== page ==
Five Things You Need to Know to Start Your Day
The Federal Reserve leaves interest rates on hold, China's yuan traders are unfazed by the impending Dec. 15 tariffs, and prices are looking cheaper than ever in the world’s most expensive real estate market. Here are some of the things people in markets are talking about today.
It looks like the Federal Reserve is set on sticking to the sidelines during an election year — it left interest rates unchanged and signaled it would keep them on hold through 2020 as long as the economic outlook doesn’t change. “The committee judges that the current stance of monetary policy is appropriate to support sustained expansion of economic activity, strong labor market conditions, and inflation near the committee’s symmetric 2% objective,’’ the Federal Open Market Committee said in its statement Wednesday. The Treasury 10-year yields fell below 1.8%, the dollar declined and U.S. stocks edged higher as investors digested the news and comments during a post-meeting press conference by Chairman Jerome Powell, in which he said, “Both the economy and monetary policy right now are in a good place.”
Asian stocks are set for a mixed start after the Federal Reserve signaled it would stand pat on U.S. interest rates throughout 2020 amid a solid economy. U.S. stocks rose with Treasuries and the dollar fell, while futures were modestly higher in Japan, flat in Hong Kong and lower in Australia. The S&P 500 Index halted a two-day slide as the central bank’s decision fueled bets that the bar for an increase in rates remains high and the 10-year treasury yield fell below 1.8%. Focus now turns to trade ahead of a Sunday deadline for the imposition of U.S. tariffs on Chinese goods. The pound rebounded from earlier losses even as a key poll suggested the race narrowing between the two major parties ahead of Thursday’s U.K. election. Meanwhile, Saudi Aramco shares surged by the 10% daily limit after the oil producer’s initial public offering.
China's yuan traders are undaunted by Sunday’s looming start of fresh U.S. tariffs even as investors elsewhere are piling into protection. As President Donald Trump’s Dec. 15 deadline for more duties on Chinese imports draws closer, one-week risk reversals — a measure of demand for bearish yuan bets relative to bullish calls in the options market — have been at their lowest since July. And while volatility gauges for the currency have jumped in the past week, they remain well below levels reached in August, when the yuan weakened through 7 per dollar for the first time since 2008 amid trade worries. Yuan traders may have good reason to remain bullish: Chinese officials are expecting President Donald Trump to delay the tariff increases, Bloomberg reported yesterday. Meanwhile, JPMorgan’s CEO Jamie Dimon says he expects to see a phase-one trade deal.
Prime Minister Boris Johnson’s poll gamble just got a $199 million vote of confidence. ETF investors in the largest fund targeting U.K. small caps are sending bullish signals on the nation’s economic path ahead of an expected election victory for Johnson this week. More than 151 million pounds ($199 million) has flowed into BlackRock’s iShares MSCI UK Small Cap UCITS ETF in the past three weeks, setting it on course for a record December and assets in the 343 million-pound product have swelled by more than half this month. The bumper inflows are seen as a sign of confidence that a Tory government would benefit U.K. business through fiscal stimulus and a deal on Brexit. That’s even as a key opinion poll shows a narrowing lead for the Conservative Party in Thursday’s vote.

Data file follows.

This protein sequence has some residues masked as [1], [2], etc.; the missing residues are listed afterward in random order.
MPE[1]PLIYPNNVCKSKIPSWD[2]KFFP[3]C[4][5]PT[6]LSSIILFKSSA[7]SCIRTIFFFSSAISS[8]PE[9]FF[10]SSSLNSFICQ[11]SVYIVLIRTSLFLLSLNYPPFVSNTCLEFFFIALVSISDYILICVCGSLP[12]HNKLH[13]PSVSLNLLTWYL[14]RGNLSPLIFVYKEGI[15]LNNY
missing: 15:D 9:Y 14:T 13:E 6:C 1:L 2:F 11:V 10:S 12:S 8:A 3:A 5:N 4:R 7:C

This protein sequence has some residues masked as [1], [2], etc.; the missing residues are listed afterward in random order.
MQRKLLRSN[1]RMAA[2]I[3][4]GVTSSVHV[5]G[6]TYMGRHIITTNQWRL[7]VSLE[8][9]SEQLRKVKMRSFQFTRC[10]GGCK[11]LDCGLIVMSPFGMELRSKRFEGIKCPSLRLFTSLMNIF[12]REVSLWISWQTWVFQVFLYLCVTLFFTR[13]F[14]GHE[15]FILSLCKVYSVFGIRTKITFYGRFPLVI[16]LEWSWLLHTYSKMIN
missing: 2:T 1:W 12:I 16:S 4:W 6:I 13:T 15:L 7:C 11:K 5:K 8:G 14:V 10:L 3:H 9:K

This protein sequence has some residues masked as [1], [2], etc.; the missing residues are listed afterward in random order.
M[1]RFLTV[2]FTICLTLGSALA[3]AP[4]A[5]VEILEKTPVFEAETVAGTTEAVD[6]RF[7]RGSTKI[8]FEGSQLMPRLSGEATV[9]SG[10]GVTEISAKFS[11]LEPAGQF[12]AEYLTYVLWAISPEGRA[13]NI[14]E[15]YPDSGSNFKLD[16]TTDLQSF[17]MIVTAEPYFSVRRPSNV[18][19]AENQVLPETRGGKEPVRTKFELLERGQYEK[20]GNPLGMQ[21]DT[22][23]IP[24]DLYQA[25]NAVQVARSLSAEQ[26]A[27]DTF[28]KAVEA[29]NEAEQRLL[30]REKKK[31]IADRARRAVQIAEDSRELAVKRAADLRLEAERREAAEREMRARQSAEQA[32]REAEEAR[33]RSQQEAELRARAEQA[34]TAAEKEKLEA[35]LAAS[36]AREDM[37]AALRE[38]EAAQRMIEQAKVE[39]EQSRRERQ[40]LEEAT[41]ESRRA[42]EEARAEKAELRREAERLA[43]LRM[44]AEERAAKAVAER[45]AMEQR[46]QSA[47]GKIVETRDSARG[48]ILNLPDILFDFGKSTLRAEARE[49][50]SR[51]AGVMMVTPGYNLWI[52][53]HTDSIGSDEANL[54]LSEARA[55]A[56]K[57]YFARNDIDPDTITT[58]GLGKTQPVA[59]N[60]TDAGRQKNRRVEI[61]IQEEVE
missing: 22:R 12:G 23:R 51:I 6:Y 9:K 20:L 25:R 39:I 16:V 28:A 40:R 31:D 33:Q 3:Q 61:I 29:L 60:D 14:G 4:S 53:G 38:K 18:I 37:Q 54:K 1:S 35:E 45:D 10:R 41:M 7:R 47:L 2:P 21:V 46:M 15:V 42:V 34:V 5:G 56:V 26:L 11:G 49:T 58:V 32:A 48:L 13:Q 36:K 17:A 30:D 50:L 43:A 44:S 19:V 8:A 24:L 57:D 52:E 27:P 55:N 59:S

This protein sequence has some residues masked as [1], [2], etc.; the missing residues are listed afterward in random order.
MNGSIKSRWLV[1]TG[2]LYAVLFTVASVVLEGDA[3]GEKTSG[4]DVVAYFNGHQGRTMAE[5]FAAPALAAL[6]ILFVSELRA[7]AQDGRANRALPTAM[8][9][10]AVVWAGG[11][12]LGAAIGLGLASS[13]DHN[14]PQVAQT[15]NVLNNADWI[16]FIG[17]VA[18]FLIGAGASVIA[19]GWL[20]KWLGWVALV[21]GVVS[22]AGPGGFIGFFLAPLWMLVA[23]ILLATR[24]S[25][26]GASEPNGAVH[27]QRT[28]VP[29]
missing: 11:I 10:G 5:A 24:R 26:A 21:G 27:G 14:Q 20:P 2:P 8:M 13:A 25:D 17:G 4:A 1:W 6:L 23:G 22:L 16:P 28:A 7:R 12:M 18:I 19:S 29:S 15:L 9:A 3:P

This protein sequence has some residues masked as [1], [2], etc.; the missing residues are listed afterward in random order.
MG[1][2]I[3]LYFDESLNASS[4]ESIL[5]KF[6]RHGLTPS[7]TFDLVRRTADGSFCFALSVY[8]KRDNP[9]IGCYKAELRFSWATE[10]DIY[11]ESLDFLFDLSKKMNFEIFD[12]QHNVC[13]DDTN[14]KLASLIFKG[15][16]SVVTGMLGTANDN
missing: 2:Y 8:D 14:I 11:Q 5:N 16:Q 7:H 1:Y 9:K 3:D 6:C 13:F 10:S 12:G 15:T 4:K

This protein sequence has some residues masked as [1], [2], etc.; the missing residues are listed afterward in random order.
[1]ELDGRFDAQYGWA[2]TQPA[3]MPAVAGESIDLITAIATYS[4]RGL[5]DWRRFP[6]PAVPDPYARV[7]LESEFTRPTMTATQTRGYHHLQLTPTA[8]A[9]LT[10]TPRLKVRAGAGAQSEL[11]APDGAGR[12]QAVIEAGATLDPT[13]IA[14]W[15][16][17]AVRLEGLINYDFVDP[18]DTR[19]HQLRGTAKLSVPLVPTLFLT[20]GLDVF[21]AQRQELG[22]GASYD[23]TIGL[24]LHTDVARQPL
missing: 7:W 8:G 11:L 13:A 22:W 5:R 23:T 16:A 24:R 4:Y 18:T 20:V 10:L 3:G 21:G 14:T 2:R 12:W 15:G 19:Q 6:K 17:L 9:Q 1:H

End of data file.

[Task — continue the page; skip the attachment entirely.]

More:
Months of protests and a struggling local economy have hammered Hong Kong’s property stocks, but analysts are starting to see a silver lining in valuations. A measure of developer shares in the world’s most expensive real estate market has tumbled 23% from a high in April. That slide has them trading at 11 times estimated earnings for the next 12 months — near a record low hit in October — and brokerages are already finding reasons for optimism. On Tuesday, Daiwa Capital Markets reiterated its buy rating on Swire Properties’s shares, saying their 33% slide from June to November had more to do with fund flows than with the firm’s fundamentals. Meanwhile, Citigroup said in October that steps the Hong Kong government announced to help first-time home buyers could drive an earlier-than-expected recovery in housing prices. Last month, home prices in the city actually rose in consecutive weeks, according to a widely followed index compiled by Centaline Property Agency Ltd. And the fundamentals of the city’s property companies are proving resilient. The gross margins of developers climbed to 45% in the third quarter, the highest in Bloomberg-compiled data going back to 2016.
What We’ve Been Reading
This is what’s caught our eye over the past 24 hours.
- The Wall Street bankers who burst Aramco’s $2 trillion bubble.
- Will China buy America’s fake meat?
- India approves a controversial bill granting citizenship based on religion.
- Silicon Valley is listening to your most intimate moments.
- Alone and trapped in Tokyo, Carlos Ghosn waits for his trial.
- There were 52 barges, 2,200 oarsmen and a whole nation watching the Thai King’s coronation.
- China was the biggest jailer of journalists in 2019, according to the watchdog.
- Facebook and Google dropped out of the Top 10 places to work.
- To save Venice after its latest flood, you can adopt a piece of it.
©2019 Bloomberg L.P.